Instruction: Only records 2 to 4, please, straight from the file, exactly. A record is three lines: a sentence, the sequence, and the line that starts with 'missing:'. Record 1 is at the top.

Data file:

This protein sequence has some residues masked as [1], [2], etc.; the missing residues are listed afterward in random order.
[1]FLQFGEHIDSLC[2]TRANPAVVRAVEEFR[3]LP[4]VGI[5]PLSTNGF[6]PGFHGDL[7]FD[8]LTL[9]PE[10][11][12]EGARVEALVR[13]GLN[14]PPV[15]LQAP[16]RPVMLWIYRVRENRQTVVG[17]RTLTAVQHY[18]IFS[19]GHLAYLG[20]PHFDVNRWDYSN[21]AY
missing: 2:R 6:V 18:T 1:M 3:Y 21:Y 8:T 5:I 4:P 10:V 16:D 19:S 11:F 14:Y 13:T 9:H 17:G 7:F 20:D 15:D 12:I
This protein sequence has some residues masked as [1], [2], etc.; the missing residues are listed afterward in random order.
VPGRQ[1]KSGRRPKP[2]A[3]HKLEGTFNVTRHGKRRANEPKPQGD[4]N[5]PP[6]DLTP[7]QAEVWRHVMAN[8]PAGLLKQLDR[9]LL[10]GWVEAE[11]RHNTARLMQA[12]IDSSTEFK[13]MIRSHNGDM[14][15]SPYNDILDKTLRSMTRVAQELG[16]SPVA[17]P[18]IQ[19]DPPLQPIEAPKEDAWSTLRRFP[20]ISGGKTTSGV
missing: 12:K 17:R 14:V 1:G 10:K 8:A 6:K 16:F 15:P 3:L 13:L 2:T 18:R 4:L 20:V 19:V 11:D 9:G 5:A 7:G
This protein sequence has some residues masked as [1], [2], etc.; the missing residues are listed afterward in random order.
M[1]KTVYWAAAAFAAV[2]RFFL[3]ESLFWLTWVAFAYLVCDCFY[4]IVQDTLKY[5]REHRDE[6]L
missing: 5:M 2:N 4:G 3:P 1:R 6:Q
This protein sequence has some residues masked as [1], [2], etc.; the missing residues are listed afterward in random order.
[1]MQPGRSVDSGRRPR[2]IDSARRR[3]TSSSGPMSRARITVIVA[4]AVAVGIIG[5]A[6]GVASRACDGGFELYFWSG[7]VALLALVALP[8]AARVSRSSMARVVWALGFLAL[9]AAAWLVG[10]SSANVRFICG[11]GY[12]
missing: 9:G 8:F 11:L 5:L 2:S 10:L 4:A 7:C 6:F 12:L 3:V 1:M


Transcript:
This protein sequence has some residues masked as [1], [2], etc.; the missing residues are listed afterward in random order.
VPGRQ[1]KSGRRPKP[2]A[3]HKLEGTFNVTRHGKRRANEPKPQGD[4]N[5]PP[6]DLTP[7]QAEVWRHVMAN[8]PAGLLKQLDR[9]LL[10]GWVEAE[11]RHNTARLMQA[12]IDSSTEFK[13]MIRSHNGDM[14][15]SPYNDILDKTLRSMTRVAQELG[16]SPVA[17]P[18]IQ[19]DPPLQPIEAPKEDAWSTLRRFP[20]ISGGKTTSGV
missing: 12:K 17:R 14:V 1:G 10:K 8:A 6:K 16:F 15:P 3:L 13:L 2:T 18:R 4:L 20:V 19:V 11:D 9:G 5:A 7:G
This protein sequence has some residues masked as [1], [2], etc.; the missing residues are listed afterward in random order.
M[1]KTVYWAAAAFAAV[2]RFFL[3]ESLFWLTWVAFAYLVCDCFY[4]IVQDTLKY[5]REHRDE[6]L
missing: 5:M 2:N 4:G 3:P 1:R 6:Q
This protein sequence has some residues masked as [1], [2], etc.; the missing residues are listed afterward in random order.
[1]MQPGRSVDSGRRPR[2]IDSARRR[3]TSSSGPMSRARITVIVA[4]AVAVGIIG[5]A[6]GVASRACDGGFELYFWSG[7]VALLALVALP[8]AARVSRSSMARVVWALGFLAL[9]AAAWLVG[10]SSANVRFICG[11]GY[12]
missing: 9:G 8:F 11:L 5:L 2:S 10:L 4:A 7:C 6:F 12:L 3:V 1:M